|The Magi arranged before the Christ Child in our Nativity|
Epiphany, or "Three Kings' Day" in Western Christianity," marks the end of the Twelve Days of Christmas. The word epiphaneia means "manifestation" in Greek, and it signfies the "striking appearance" or theophany God made flesh in the person of Jesus. It began to be celebrated on January 6 for several different reasons in early Christianity. First, before December 25 was settled on as the day of Jesus' birth, some early Christians actually commemorated it in early January. In Eastern Christianity, it was the day of Jesus' baptism or new birth, when his divine status was attested by the sign of the dove and the voice of God. But in the Western tradition, it became the day that commemorated the visit of the Magi, to whom Jesus' divinity was made manifest by the star of Bethlehem.
Because the Magi were traditionally Persian wise men, very early Matthew's account of their seeking, finding, and worshipping the Christ Child came to represent how the Lord was made manifest to all nations.
I have also added after the music section a couple of movie ideas, which work well for younger and older children respectively.
- The Story of the Wise Men (Epiphany, Matthew 2:1–12)
- The Escape into Egypt (2:13–15)
- The Massacre of the Innocents (Matthew 2:16–18)
The traditional Anglican collect for Epiphany reads as follows:
O God, who by the leading of a star didst manifest thy only-begotten Son to the peoples of the earth: Lead us, who know thee now by faith, to thy presence, where we may behold thy glory face to face; through the same Jesus Christ our Lord, who liveth and reigneth with thee and the Holy Spirit, one God, now and for ever. Amen.
|Sant'Apollinare Nuovo, Ravenna (Wikimedia Commons)|
Matthew uses the term magoi for the special visitors who come to the child Jesus bearing gifts of gold, frankincense, and myrrh. Nowhere, however, does he number them, but because he speaks of wise men in the plural, there must have been two or more. Early artistic representations depict two, three, four, or even as many as twelve wise men visiting the Mother and Child. The number three seems to have become established because of the number of gifts that they brought.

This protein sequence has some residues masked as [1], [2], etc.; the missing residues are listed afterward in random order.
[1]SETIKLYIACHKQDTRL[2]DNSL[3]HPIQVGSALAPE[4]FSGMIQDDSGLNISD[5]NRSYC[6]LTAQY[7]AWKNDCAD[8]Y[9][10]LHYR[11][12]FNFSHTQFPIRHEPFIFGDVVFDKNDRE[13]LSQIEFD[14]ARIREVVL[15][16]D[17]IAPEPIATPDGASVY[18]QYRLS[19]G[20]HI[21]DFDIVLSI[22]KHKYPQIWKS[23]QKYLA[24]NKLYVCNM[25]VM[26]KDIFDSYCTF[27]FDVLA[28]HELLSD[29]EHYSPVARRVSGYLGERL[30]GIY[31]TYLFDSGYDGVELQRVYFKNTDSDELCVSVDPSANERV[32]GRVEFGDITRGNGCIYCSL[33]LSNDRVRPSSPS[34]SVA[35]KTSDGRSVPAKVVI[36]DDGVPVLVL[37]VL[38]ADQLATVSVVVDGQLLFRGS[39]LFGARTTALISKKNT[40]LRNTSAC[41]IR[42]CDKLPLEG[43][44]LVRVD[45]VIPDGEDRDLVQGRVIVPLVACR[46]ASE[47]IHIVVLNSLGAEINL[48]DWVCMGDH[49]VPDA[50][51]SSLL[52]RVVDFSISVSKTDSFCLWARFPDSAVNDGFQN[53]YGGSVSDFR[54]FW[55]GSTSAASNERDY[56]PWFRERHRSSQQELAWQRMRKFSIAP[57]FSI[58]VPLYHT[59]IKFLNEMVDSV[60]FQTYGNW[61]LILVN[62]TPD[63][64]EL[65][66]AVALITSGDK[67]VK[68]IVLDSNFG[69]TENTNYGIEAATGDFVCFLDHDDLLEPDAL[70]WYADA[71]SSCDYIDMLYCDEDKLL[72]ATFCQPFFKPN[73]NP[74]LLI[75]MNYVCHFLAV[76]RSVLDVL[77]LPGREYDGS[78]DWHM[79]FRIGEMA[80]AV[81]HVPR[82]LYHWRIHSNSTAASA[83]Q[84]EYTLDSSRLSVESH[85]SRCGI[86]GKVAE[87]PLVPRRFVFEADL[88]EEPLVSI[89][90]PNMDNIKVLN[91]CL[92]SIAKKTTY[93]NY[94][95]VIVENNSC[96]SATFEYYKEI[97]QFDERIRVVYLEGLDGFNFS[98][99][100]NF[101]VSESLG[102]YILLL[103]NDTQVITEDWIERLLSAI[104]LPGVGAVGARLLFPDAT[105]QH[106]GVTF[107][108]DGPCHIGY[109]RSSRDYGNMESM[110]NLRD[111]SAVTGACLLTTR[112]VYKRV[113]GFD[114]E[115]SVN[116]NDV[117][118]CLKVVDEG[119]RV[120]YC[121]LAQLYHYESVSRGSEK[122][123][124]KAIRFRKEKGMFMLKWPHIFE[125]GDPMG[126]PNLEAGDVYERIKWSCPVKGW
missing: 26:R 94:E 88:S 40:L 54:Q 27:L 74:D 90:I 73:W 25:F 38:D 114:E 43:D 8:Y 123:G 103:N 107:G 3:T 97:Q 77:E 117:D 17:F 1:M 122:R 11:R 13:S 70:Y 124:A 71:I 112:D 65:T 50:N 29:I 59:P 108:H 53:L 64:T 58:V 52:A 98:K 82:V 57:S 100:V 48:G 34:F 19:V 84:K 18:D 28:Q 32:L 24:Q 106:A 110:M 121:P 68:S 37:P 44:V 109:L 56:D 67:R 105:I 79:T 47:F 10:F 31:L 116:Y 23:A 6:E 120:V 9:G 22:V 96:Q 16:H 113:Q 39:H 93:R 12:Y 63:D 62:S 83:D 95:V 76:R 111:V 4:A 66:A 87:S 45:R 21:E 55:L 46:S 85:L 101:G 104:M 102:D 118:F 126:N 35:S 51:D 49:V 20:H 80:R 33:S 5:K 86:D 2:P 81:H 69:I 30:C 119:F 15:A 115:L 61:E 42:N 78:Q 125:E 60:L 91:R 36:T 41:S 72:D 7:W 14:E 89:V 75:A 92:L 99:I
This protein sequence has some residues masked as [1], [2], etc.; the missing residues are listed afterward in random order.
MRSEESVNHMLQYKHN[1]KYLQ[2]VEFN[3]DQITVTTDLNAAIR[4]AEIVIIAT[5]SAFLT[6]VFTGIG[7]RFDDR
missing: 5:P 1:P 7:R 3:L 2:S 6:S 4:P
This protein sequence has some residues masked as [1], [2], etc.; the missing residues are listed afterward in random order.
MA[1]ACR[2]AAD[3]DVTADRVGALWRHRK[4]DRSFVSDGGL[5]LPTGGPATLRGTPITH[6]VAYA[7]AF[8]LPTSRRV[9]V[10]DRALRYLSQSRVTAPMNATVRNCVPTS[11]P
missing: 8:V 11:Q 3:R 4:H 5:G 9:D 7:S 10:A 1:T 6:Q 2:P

The grief of the mothers of Bethlehem compels us to face a sad reality: what is such a joyous season for so many is often a cheerless or even depressing time for others. As Elder Jeffery R. Holland has written, “For many people in many places this may not be an entirely happy Christmas, one not filled with complete joy because of the circumstances facing a spouse or a friend, a child or a grandchild. Or perhaps that was the case another Christmas in another year, but one which brings a painful annual memory to us yet.” To the list of those who have lost a loved one or suffered some personal pain, I would add those who are alone, ill, or chronically depressed at Christmastime. Circumstances beyond our control often weigh heavily upon us, set in sharp contrast by the seeming joy of so many around us. And sometimes the sadness we feel is simply the regret and letdown that comes when a happy time comes to a necessary end and we are confronted with the monotony or dreary routine of day-to-day living.
Lullay, Thou little tiny Child,By, by, lully, lullay.Lullay, Thou little tiny Child,By, by, lully, lullay.O sisters too, how may we do,For to preserve this day?This poor youngling for whom we sing,“By, by, lully, lullay.”Herod the king, in his raging,Charged he hath this day.His men of might, in his own sight,All young children to slay.That woe is me, poor child for Thee!And ever mourn and say,For thy parting neither say nor sing,“By, by, lully, lullay.”
The gifts of gold, frankincense, and myrrh offered by the Wise Men to Jesus have served through the centuries as a precedent for the giving of gifts at Christmas. Today we are moved to give gifts—both presents of worldly things and also gifts of the heart—to those whom we love at this special season. While we often lose sight of the true purpose of giving, Jesus’ teaching that “inasmuch as ye have done it unto one of the least of these my brethren, ye have done it unto me” (Matthew 25:40), implicitly suggests that when we love, serve, and give to those whom Christ loves, we are, in fact, giving to him.
|Rachel helping Samuel with his lines as one of the three kings|
|My creche at work|
What shall we give to the Babe in the manger?What shall we offer the Child in the stall?Incense and spices and gold we’ve a-plenty.Are these the gifts for the King of us all?
What shall we give to the Boy in the temple?What shall we offer the Man by the sea?Palms at his feet and hosannas uprising,Are these for him who will carry the tree?
What shall we give to the Lamb who was offered,Rising the third day and shedding His Love?Tears for his mercy we’ll weep at the manger,Bathing the Infant come down from above.
Movies and Stories great for Epiphany
- "The Little Drummer Boy," a Christmas classic, is great for families with small children both because of the supporting role of the three kings but even more so because the drummer boy learns about true giving and the power of love.
- "The Other Wise Man," a wonderful story by Henry Van Dyke, is a good story to read together or to watch as a DVD production (for example, as "The Fourth Wise Man").